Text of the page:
Howard Kurtz of Newsweek believes the Republican debate last week, co-hosted by Fox News and Google, indicates that Fox, at the behest of its chairman Roger Ailes, is moving back from the far right. Describing the situation more broadly, Kurtz writes:
[Ailes] calls it a ‘course correction,’ quietly adopted at Fox over the last year. Glenn Beck’s inflammatory rhetoric — his ranting about Obama being a racist — ‘became a bit of a branding issue for us’ before the hot-button host left in July, Ailes says. So too did Sarah Palin’s being widely promoted as the GOP’s potential savior — in large measure through her lucrative platform at Fox. Privately, Fox executives say the entire network took a hard right turn after Obama’s election, but, as the Tea Party’s popularity fades, is edging back toward the mainstream.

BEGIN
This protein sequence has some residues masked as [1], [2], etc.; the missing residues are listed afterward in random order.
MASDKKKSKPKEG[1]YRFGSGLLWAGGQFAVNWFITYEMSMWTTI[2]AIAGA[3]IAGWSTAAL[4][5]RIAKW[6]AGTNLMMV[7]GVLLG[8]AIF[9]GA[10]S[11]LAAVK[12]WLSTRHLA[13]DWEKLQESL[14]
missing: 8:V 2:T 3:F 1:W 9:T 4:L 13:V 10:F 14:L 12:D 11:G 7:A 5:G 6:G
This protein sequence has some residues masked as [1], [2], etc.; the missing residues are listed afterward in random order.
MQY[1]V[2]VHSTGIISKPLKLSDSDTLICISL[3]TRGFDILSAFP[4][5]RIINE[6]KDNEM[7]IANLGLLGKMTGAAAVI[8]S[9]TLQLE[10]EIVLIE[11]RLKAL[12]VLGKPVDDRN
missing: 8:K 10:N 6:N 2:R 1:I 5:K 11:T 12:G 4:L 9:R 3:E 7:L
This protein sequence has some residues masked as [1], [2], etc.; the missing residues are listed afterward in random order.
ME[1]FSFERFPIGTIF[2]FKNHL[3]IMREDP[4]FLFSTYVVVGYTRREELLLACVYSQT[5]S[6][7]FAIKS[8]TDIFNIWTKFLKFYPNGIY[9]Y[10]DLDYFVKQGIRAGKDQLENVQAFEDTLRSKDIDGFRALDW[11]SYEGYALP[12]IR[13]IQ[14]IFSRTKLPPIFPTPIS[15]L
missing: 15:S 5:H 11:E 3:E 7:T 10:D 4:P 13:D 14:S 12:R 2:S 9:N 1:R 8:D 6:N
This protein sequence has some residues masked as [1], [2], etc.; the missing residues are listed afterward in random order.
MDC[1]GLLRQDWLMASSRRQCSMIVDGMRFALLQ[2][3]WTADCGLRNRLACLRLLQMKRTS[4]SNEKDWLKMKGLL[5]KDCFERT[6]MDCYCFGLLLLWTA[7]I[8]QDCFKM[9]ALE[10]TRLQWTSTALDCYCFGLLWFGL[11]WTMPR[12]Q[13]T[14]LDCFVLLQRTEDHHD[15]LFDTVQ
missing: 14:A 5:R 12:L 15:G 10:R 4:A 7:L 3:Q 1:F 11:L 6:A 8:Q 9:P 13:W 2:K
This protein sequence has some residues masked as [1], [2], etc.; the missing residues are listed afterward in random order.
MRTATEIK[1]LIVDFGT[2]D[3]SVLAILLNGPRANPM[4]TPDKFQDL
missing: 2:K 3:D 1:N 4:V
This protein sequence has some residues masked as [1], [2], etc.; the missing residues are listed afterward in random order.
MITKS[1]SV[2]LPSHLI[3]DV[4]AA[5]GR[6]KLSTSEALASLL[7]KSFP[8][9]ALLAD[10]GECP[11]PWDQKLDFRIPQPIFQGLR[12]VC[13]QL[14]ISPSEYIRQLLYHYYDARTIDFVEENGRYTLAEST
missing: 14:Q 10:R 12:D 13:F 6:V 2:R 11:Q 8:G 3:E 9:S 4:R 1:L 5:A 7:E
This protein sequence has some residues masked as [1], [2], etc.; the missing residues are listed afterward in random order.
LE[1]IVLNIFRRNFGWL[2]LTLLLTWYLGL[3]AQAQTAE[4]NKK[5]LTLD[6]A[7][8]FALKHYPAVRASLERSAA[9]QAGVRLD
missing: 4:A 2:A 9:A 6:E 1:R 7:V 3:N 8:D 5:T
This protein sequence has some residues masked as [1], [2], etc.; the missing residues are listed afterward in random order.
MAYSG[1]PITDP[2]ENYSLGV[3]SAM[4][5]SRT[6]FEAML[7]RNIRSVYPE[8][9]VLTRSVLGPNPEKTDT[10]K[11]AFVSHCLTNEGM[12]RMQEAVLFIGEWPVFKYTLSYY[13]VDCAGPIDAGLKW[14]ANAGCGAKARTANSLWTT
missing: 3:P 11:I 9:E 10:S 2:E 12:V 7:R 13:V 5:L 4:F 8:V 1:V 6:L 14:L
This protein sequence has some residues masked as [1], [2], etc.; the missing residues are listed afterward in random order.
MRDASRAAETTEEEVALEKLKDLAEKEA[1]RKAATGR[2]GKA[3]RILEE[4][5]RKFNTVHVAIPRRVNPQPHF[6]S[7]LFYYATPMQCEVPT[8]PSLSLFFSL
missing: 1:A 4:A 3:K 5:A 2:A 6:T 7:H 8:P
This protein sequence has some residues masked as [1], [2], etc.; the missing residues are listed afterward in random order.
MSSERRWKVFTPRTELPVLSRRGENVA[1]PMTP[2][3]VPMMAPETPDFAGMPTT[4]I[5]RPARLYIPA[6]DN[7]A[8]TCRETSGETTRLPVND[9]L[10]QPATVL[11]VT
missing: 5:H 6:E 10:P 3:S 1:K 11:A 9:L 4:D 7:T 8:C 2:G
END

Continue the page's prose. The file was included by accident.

After the Gabrielle Giffords shooting triggered a debate about feverish rhetoric, Ailes ordered his troops to tone things down. It was, in his view, a chance to boost profits by grabbing a more moderate audience.
Next fall’s election could well pivot on whether Ailes is more interested in scoring political points or ramping up ratings and revenue.
Kurtz stumbles here, because of course Ailes could do both: If Fox moves toward the center, it could garner broader viewership and higher profits and help the Republican party prevail in 2012, by pushing it back to the center and gaining wider electoral approval.